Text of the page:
STUDY DESIGN: Prospective cohort study. OBJECTIVES: First, to classify a group of individuals with an anterior cruciate ligament (ACL)-deficient knee as potential copers or potential noncopers, based on an established screening examination. Second, to prospectively follow a cohort of individuals with an ACL injury and characterize the nonoperatively treated subjects as true copers and true noncopers 1 year after injury, and evaluate the outcomes in operatively treated individuals 1 year after ACL reconstruction. Finally, to calculate the predictive value of the screening examination based on a 1-year follow-up of the group of subjects with ACL tears treated nonoperatively. BACKROUND: A screening examination has been developed for early classification of individuals with ACL injuries. Potential copers have successfully been identified as rehabilitation candidates and have shown that they are able to continue preinjury activities without ACL reconstruction (true copers). However, the potential of individuals identified as noncopers to become true copers has not been studied. METHODS AND MEASURES: One hundred and twenty-five subjects with ACL injury were evaluated using a screening examination consisting of 4 single-legged hop tests, the Knee Outcome Survey activities of daily living scale, the global rating of knee function, and the numbers of episodes of giving way. Knee laxity measurements, the international knee documentation committee subjective knee form (IKDC2000), and return to sport were included as outcome measurements. RESULTS: Thirty-seven percent (n = 46) of the subjects with ACL injury were classified as potential copers at the screening examination. Of the 102 subjects examined at follow-up, 51% (n = 52) had undergone nonoperative treatment. Sixty-five percent (n = 34) of the nonoperated subjects were classified as true copers at the 1 year follow-up. Among the potential copers, 60% were true copers, while 70% of the subjects initially classified as potential noncopers were true copers at the 1 year follow-up. The positive predictive value for correctly classifying true copers at the screening examination was 60% (95% confidence interval: 41%-78%), while the negative predictive value was 30% (95% confidence interval: 16%-49%). CONCLUSION: A majority (70%) of subjects classified as potential noncopers were true copers after 1 year of nonoperative treatment. Individuals with nonoperative treatment and ACL reconstruction showed excellent knee function and were highly active at the 1 year follow-up. The prognostic accuracy of this screening examination for correctly classifying true copers was poor. LEVEL OF EVIDENCE: Prognosis, level 1b.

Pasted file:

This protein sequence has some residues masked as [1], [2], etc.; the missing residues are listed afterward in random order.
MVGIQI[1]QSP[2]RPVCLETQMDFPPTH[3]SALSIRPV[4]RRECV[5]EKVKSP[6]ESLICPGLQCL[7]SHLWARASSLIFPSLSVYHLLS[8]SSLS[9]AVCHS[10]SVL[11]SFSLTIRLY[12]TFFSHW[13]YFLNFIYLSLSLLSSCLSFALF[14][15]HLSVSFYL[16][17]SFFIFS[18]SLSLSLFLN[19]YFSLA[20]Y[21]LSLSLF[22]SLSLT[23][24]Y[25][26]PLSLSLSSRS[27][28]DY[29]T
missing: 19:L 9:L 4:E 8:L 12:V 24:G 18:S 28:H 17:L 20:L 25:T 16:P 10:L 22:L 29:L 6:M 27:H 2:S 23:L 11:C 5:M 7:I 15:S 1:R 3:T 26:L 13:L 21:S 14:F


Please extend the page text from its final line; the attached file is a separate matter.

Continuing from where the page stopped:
J Orthop Sports Phys Ther. 2008;38(10):586-595, published online 18 July 2008. doi:10.2519/jospt.2008.2750
KEY WORDS: ACL, knee, copers, screening, surgery
A screening examination has been developed for early classification of individuals with ACL injuries. Potential copers have successfully been identified as rehabilitation candidates, and have shown to be able to continue preinjury activities without ACL reconstruction (true copers). However, the potential of individuals identified as noncopers to become true copers has not been studied.